Now the first pillar of my content is value. I call myself a value investor and then you think okay, but growths and what about growth? Well, value growth is an essential part of value. When I value a business, I look at the cash flows from today till Judgement Day As with Buffett say. If those cash flows will be growing, then I have to implement the growth into my calculations, and that increases my fair value. So, when somebody says value or growth, I say, both, and that's also in life, if you have a both mentality, you have so many more options. So, of course, not growth this company is losing money, but it's growing 50% it will probably never break even but it's growing. Let's buy that. No. As I said, both value and both growth in a good business model and if I look good, you'll see that you can find growth and value at the same time and those are usually the best investments.

How to find both value and growth, well, it all boils down to research. Buffett was once asked how does he find those great investments? And his answer was, well, I usually start with the ace. So that's what I do. This week, I'll be researching the steel market, steel stocks to see how those feeds long term opportunities, long term investment opportunities. And then next week, next week, something else I have Norway also on my list, good businesses, etc, etc. And the more I researched, the more I know as investments so that investment knowledge compound for the long term, and I'm happy to share this on this channel, where we do stock analysis. One stock market news with a long term twist per week, and we discuss investment mindset, as we are doing now. So if you haven't, please subscribe to this channel and click that like button for the YouTube algorithm to support the channel. Thank you.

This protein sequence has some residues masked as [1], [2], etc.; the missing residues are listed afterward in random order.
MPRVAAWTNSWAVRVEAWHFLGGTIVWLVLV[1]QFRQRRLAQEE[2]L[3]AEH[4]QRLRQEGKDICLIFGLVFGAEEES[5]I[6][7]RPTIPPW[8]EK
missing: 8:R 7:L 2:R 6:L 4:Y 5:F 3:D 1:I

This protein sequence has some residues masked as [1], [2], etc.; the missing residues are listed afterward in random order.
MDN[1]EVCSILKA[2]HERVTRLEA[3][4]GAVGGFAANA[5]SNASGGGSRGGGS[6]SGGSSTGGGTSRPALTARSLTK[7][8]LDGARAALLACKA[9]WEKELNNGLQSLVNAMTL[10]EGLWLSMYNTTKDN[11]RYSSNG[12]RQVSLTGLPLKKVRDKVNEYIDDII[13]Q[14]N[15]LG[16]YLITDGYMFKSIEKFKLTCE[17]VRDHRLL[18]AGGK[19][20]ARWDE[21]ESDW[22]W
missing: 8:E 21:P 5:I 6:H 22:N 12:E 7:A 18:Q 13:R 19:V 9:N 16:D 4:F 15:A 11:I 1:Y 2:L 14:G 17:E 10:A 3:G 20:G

Then the final, a little bit more technical explanation that takes into account everything that I do, as said the market is focused on the short term. So they value everything in the short term more than that they value something in the long term. And here you have two lines. One, the red one is the hyperbolic discounter. And you'll see how it doesn't make a difference much more into the value that comes into the future. However, that is what compounding is, that is what investing is. And the exponential discounter doesn't really apply much value to something in the short term, a big difference. But you know that in the long term, the value starts to compound in what happens 3-5-10 years really matters. The market doesn't care what will happen in the next 2, 3, 5 years. If some company is making a great investment now that will pay in 2, 3, 5 years. down the road, the market doesn't care. If some company I don't know has issues now with the oil prices down, and they will model the all the environment, all the stocks as the recession and oil prices will stay down or negative forever. And that's something so surprising when things are bad, analysts are pushing down their estimations of prices of valuations. When things are going good, they're pushing them up, instead of doing the opposite, and trying to find a long term balance. And that's also connected with hyperbolic discounting.

We as humans are wired to focus more on the short term and give more value to the short term instead of the long term. And I think when it comes to investing the discrepancy is somewhere between 2-3 years. I look at businesses. I look when I find a great business that will be great from year 3 to year 10 from now, then I know I might find some real undervalued gems. And you'll see how that works just in a moment. So this is when I started investing in 2002. I come from Croatia lived the first 30 years in Croatia. And I started investing when the stock market was at 1000 points. It was already 3x up from the bottom in 1999. But I was looking at businesses, found a business that I liked. So I think the first businesses was the price earnings ratio of 7 and dividend yield of 5% and 10% growth that is what was I buying in 2002. 2002 to 2004-5, nothing happened then I was just buying more and more and more because I wanted to be an investor I wanted to have a million in stocks have 5% dividend and retire at 25, 30, 35 whenever I hit that threshold. Fortunately for me, the market suddenly changed. And by 2006, Sven was 23 and extremely rich, the dividend didn't grow that much, but my stocks went up five to 10 times that was a crazy environment.